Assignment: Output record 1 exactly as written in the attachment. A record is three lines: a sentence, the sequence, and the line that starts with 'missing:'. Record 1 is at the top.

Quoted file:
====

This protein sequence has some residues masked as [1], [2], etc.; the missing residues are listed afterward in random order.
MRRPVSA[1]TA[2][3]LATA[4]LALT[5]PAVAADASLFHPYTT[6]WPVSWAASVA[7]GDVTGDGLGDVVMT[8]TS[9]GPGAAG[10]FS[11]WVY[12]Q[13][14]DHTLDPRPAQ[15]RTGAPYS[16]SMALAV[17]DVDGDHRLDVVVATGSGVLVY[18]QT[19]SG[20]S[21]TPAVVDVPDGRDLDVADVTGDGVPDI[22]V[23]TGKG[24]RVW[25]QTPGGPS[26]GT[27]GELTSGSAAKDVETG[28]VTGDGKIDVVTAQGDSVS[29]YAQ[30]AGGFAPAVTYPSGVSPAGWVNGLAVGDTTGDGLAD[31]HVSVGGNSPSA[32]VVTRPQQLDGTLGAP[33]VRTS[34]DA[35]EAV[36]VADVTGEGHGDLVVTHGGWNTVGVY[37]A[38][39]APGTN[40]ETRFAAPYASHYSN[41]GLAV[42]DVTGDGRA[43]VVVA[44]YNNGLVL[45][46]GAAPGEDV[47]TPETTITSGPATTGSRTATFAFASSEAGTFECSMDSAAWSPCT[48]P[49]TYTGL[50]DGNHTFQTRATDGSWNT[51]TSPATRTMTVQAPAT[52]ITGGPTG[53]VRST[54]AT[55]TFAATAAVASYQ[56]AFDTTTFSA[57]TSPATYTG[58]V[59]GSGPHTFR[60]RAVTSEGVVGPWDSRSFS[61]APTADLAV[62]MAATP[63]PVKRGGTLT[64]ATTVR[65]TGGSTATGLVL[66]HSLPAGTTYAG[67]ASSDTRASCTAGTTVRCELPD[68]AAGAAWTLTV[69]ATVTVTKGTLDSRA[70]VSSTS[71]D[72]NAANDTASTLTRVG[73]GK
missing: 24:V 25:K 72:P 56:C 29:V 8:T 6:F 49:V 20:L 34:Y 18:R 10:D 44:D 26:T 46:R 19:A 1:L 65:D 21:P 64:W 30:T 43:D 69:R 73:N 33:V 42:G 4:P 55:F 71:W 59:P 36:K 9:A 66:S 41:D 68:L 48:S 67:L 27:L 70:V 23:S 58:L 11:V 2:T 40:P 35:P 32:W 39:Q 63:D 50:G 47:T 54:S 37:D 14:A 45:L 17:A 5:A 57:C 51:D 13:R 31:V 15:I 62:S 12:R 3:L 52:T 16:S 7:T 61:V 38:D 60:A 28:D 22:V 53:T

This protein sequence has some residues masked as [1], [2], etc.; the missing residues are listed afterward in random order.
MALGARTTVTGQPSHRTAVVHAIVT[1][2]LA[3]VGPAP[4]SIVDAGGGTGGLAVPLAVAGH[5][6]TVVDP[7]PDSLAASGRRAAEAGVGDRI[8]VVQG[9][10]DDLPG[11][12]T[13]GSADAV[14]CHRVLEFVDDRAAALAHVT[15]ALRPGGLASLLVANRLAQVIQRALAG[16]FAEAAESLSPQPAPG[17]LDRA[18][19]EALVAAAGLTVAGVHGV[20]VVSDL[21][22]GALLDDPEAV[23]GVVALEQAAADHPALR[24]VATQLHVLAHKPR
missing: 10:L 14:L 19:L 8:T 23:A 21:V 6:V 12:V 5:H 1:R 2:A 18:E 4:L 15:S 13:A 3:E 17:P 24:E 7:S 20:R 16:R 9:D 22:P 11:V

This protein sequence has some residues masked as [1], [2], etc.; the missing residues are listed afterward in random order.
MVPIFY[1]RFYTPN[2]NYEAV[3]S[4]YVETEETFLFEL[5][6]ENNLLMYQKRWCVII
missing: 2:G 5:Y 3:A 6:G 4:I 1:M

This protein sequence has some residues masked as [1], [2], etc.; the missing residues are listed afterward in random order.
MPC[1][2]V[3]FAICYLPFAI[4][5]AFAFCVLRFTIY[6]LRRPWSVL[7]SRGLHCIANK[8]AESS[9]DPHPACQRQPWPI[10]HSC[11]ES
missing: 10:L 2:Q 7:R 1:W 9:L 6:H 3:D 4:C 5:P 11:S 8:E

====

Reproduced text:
This protein sequence has some residues masked as [1], [2], etc.; the missing residues are listed afterward in random order.
MRRPVSA[1]TA[2][3]LATA[4]LALT[5]PAVAADASLFHPYTT[6]WPVSWAASVA[7]GDVTGDGLGDVVMT[8]TS[9]GPGAAG[10]FS[11]WVY[12]Q[13][14]DHTLDPRPAQ[15]RTGAPYS[16]SMALAV[17]DVDGDHRLDVVVATGSGVLVY[18]QT[19]SG[20]S[21]TPAVVDVPDGRDLDVADVTGDGVPDI[22]V[23]TGKG[24]RVW[25]QTPGGPS[26]GT[27]GELTSGSAAKDVETG[28]VTGDGKIDVVTAQGDSVS[29]YAQ[30]AGGFAPAVTYPSGVSPAGWVNGLAVGDTTGDGLAD[31]HVSVGGNSPSA[32]VVTRPQQLDGTLGAP[33]VRTS[34]DA[35]EAV[36]VADVTGEGHGDLVVTHGGWNTVGVY[37]A[38][39]APGTN[40]ETRFAAPYASHYSN[41]GLAV[42]DVTGDGRA[43]VVVA[44]YNNGLVL[45][46]GAAPGEDV[47]TPETTITSGPATTGSRTATFAFASSEAGTFECSMDSAAWSPCT[48]P[49]TYTGL[50]DGNHTFQTRATDGSWNT[51]TSPATRTMTVQAPAT[52]ITGGPTG[53]VRST[54]AT[55]TFAATAAVASYQ[56]AFDTTTFSA[57]TSPATYTG[58]V[59]GSGPHTFR[60]RAVTSEGVVGPWDSRSFS[61]APTADLAV[62]MAATP[63]PVKRGGTLT[64]ATTVR[65]TGGSTATGLVL[66]HSLPAGTTYAG[67]ASSDTRASCTAGTTVRCELPD[68]AAGAAWTLTV[69]ATVTVTKGTLDSRA[70]VSSTS[71]D[72]NAANDTASTLTRVG[73]GK
missing: 24:V 25:K 72:P 56:C 29:V 8:T 6:F 49:V 20:L 34:Y 18:R 10:D 44:D 26:T 46:R 19:A 1:L 65:D 21:P 64:W 30:T 43:D 69:R 73:N 33:V 42:G 4:P 55:F 71:W 59:P 36:K 9:A 66:S 41:D 68:L 48:S 67:L 27:L 70:V 23:S 58:L 11:V 2:T 40:P 35:P 32:W 39:Q 63:D 50:G 47:T 54:S 37:D 14:A 45:L 17:A 5:A 57:C 51:D 13:R 31:V 15:I 62:S 12:R 3:L 52:T 16:S 7:T 61:V 38:D 60:A 28:D 22:V 53:T